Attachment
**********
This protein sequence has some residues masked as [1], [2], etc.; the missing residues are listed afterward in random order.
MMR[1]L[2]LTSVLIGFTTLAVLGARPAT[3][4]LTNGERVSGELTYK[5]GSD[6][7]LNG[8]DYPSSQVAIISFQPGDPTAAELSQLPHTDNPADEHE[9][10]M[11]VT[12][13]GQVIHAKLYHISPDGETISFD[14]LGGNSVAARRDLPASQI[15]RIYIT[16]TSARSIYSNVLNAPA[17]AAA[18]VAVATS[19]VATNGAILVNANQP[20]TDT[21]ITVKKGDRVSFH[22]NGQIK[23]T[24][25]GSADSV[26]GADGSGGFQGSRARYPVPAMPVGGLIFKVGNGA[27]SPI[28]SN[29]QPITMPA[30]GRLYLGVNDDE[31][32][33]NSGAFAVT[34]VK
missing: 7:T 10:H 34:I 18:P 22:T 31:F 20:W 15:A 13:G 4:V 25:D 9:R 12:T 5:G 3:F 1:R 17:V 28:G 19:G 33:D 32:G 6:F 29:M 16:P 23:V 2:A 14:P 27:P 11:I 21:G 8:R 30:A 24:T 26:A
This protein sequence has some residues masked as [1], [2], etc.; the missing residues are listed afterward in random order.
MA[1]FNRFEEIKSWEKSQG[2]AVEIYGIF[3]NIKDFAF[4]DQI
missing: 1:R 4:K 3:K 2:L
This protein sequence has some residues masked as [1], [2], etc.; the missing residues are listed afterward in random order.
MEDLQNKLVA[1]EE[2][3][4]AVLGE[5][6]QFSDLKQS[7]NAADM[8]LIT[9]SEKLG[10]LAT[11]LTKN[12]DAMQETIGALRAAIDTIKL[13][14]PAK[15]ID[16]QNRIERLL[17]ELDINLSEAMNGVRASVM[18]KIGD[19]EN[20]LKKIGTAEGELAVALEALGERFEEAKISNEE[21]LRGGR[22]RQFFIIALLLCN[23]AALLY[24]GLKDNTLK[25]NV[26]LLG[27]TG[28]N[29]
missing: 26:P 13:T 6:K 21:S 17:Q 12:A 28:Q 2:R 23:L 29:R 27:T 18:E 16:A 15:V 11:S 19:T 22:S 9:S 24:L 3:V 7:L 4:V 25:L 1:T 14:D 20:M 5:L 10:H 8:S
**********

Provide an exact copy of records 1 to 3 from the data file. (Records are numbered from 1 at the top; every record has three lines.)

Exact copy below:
This protein sequence has some residues masked as [1], [2], etc.; the missing residues are listed afterward in random order.
MMR[1]L[2]LTSVLIGFTTLAVLGARPAT[3][4]LTNGERVSGELTYK[5]GSD[6][7]LNG[8]DYPSSQVAIISFQPGDPTAAELSQLPHTDNPADEHE[9][10]M[11]VT[12][13]GQVIHAKLYHISPDGETISFD[14]LGGNSVAARRDLPASQI[15]RIYIT[16]TSARSIYSNVLNAPA[17]AAA[18]VAVATS[19]VATNGAILVNANQP[20]TDT[21]ITVKKGDRVSFH[22]NGQIK[23]T[24][25]GSADSV[26]GADGSGGFQGSRARYPVPAMPVGGLIFKVGNGA[27]SPI[28]SN[29]QPITMPA[30]GRLYLGVNDDE[31][32][33]NSGAFAVT[34]VK
missing: 7:T 10:H 34:I 18:P 22:T 31:F 20:W 15:A 13:G 4:V 25:D 9:R 12:T 5:G 3:F 1:R 17:V 28:G 19:G 33:D 32:G 6:F 29:M 16:P 23:V 2:A 14:P 27:P 11:I 21:G 8:R 30:A 24:T 26:A
This protein sequence has some residues masked as [1], [2], etc.; the missing residues are listed afterward in random order.
MA[1]FNRFEEIKSWEKSQG[2]AVEIYGIF[3]NIKDFAF[4]DQI
missing: 1:R 4:K 3:K 2:L
This protein sequence has some residues masked as [1], [2], etc.; the missing residues are listed afterward in random order.
MEDLQNKLVA[1]EE[2][3][4]AVLGE[5][6]QFSDLKQS[7]NAADM[8]LIT[9]SEKLG[10]LAT[11]LTKN[12]DAMQETIGALRAAIDTIKL[13][14]PAK[15]ID[16]QNRIERLL[17]ELDINLSEAMNGVRASVM[18]KIGD[19]EN[20]LKKIGTAEGELAVALEALGERFEEAKISNEE[21]LRGGR[22]RQFFIIALLLCN[23]AALLY[24]GLKDNTLK[25]NV[26]LLG[27]TG[28]N[29]
missing: 26:P 13:T 6:K 21:S 17:Q 12:A 28:Q 2:R 23:L 29:R 27:T 18:E 16:A 15:V 11:S 19:T 22:S 9:S 24:L 3:V 7:L 4:V 25:L 1:T 14:D 20:M 5:L 10:H 8:S